The Official Newspaper of the Diocese of Little Rock

Priest known for charismatic renewal, exorcisms

Published: August 16, 2019   

Msgr. James E. Mancini, a leader of the Charismatic Renewal and an exorcist in the diocese, died Aug. 9. He was 78.

He was born in North Little Rock on New Year’s Eve 1940, to Giusto “Anthony” and Annunziata “Lucy” Mancini. As a child, he used to pretend to be a priest, playing “Mass” with a circular cut piece of bread and homemade wine, he told Arkansas Catholic in 2016 when he celebrated his 50th jubilee.

He attended St. Patrick School in North Little Rock and Our Lady of Good Counsel School in Little Rock, according to his diocesan obituary. He first heard God’s call during a visit to the seminary during “Seminary Days,” and entered St. John Home Mission Seminary in 1954. He was ordained to the priesthood May 28, 1966, by Bishop Albert Fletcher at the Cathedral of St. Andrew in Little Rock.

Msgr. Mancini served in more than 20 parishes, missions, college campus ministries, prisons and hospitals throughout Arkansas, including in Fort Smith, Pine Bluff, Little Rock, Weiner, Marked Tree, De Queen, North Little Rock, Cherokee Village, Engelberg, Walnut Ridge, Tontitown, Huntsville and Bella Vista. His longest stint as a pastor was nine years at Our Lady of Fatima Church in Benton.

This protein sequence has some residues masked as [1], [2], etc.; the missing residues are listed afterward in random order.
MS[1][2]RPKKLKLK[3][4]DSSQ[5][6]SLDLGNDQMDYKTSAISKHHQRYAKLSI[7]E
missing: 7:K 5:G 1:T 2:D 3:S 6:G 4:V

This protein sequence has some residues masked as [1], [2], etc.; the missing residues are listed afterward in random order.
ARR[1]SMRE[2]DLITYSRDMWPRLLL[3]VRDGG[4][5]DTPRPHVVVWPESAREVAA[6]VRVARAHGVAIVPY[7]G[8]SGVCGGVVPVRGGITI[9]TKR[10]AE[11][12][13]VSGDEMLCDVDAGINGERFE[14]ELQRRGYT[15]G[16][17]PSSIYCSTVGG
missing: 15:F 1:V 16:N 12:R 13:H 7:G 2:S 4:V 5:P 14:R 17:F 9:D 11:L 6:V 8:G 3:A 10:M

Msgr. Mancini was one of the first diocesan liaisons to Charismatic Renewal and chairman of the National Liaisons Committee from 1979-1981. During his travels, he became known for wearing red socks. He was also the spiritual director of the diocesan RENEW program and an exorcist.

He told Arkansas Catholic in 2016 of exorcisms, “They probably think an exorcist should look for demons to throw out. A lot of the exorcist work is tied up in the sacraments, particularly baptism. It’s just the power of God that priests are allowed to exercise,” adding later, “God is good; he wants healing.”

Following his 2010 retirement, he had several health issues including four stents in his heart, sleep apnea and diabetes. He enjoyed praying the rosary and playing cards and games.

He is survived by two sisters, Rose Marie Willingham and Dorothy Harriman.

A vigil service was held Aug. 13 at St. Joseph Church in Tontitown and Aug. 15 at the Cathedral of St. Andrew in Little Rock. A Mass of Christian Burial was Aug. 16, with burial at Calvary Cemetery in Little Rock.

Please read our Comments Policy before posting.

Article comments powered by Disqus